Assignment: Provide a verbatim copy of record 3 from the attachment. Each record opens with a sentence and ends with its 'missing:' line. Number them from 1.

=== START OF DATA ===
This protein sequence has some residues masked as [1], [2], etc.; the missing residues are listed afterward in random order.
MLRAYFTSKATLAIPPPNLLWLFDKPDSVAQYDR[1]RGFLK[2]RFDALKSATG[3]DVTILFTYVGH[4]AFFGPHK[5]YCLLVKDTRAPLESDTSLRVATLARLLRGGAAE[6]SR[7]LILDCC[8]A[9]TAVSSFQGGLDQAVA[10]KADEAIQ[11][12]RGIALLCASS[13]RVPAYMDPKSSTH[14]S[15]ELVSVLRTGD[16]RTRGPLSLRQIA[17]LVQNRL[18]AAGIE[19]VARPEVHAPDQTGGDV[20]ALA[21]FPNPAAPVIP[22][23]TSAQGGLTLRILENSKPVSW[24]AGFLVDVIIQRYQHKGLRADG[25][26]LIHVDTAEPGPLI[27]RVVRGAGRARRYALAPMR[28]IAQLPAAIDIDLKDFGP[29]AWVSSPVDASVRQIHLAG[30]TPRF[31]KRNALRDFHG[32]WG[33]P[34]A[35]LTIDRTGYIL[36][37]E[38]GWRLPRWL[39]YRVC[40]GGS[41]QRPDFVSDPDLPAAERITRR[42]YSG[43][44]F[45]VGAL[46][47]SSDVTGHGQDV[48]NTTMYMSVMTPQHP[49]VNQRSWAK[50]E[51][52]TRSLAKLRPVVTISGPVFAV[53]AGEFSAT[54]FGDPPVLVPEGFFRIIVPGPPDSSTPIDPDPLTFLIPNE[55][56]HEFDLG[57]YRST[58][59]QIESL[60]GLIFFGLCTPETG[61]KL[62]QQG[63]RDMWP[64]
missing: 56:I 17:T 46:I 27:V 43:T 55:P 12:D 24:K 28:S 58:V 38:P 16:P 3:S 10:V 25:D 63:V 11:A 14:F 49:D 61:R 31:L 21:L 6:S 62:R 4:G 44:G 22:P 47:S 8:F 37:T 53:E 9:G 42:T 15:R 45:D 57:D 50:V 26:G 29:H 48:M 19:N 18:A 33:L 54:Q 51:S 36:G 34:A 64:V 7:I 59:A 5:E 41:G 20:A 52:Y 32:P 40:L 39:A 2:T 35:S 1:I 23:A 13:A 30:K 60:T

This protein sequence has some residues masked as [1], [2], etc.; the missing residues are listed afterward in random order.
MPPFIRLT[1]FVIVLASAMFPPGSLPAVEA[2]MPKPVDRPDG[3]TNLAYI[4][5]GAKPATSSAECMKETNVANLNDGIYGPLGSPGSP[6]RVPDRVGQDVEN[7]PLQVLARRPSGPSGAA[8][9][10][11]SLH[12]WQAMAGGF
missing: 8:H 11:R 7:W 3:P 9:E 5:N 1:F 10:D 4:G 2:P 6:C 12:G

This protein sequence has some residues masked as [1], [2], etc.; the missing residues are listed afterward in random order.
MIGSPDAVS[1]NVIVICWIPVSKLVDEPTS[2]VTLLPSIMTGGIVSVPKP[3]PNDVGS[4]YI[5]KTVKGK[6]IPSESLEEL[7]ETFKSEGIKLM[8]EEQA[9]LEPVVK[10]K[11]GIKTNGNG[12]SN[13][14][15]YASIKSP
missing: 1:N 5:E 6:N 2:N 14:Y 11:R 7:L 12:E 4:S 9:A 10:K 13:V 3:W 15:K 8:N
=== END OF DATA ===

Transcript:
This protein sequence has some residues masked as [1], [2], etc.; the missing residues are listed afterward in random order.
MIGSPDAVS[1]NVIVICWIPVSKLVDEPTS[2]VTLLPSIMTGGIVSVPKP[3]PNDVGS[4]YI[5]KTVKGK[6]IPSESLEEL[7]ETFKSEGIKLM[8]EEQA[9]LEPVVK[10]K[11]GIKTNGNG[12]SN[13][14][15]YASIKSP
missing: 1:N 5:E 6:N 2:N 14:Y 11:R 7:L 12:E 4:S 9:A 10:K 13:V 3:W 15:K 8:N